In its financial stability review, out today, the European Central Bank acknowledges that the vicious circle between a sovereign’s finances and the health of its banks has become far more pronounced in recent months.
Ultimately, what became painfully clear in the autumn of this year was that bank and sovereign vulnerabilities are inseparable in several countries. At the aggregate euro area level, partial solutions were no substitute for a comprehensive approach to stem contagion and the interplay between fiscal and banking sector vulnerabilities. These two factors needed to be considered in tandem – as two sides of one and the same coin.
The central bank also warns of another facet to this negative feedback loop: the deterioration in the growth outlook.
This from the review:
The first key risk, arguably the most important, concerns the potential for a further intensification of contagion and the negative feedback between the vulnerability of public finances, the financial sector and economic growth…
…The vulnerability to further contagion remains highest for those countries that are perceived to exhibit a combination of vulnerable fiscal positions, weak macro-financial conditions, and the potential for further significant losses in the banking sector.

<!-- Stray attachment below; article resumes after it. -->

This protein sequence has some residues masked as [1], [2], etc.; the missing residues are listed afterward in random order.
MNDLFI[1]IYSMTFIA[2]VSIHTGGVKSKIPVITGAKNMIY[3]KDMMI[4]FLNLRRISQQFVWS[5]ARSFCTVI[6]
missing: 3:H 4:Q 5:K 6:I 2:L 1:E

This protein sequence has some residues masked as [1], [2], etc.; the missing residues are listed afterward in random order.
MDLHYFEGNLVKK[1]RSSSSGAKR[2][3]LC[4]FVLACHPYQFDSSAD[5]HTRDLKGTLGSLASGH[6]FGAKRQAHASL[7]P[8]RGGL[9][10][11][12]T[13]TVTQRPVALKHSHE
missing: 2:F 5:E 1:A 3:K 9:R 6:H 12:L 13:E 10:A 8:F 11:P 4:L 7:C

One might well ask if the ECB’s championing of fiscal austerity is doing much to dampen the growth outlook.
But it is, of course, not one of the four events that the central bank lists as a trigger for a further intensification of the crisis:
A first trigger could relate to negative news on euro area banks’ profitability and solvency. A second would stem from any further deterioration of the credit ratings of euro area sovereigns and banks, or from the activation of higher margin calls or collateral requirements. A third trigger concerns the potential for any lingering uncertainties about details relating to private sector involvement in respect of Greek sovereign bonds when implementing the decisions taken by the Heads of State or Government. A last trigger relates to implementation risk with respect to the new fiscal compact and the effective size of the EFSF.
The second of the four is particularly interesting and, given that downgrades of France and other eurozone sovereigns are a possibility, rather frightening.
Many had assumed that, because investors and bankers have expected Paris to lose its triple A rating for the past few months, the impact of a downgrade on both the sovereign’s funding costs and those of its banks had already been priced in.
The ECB, it seems, is not so sure.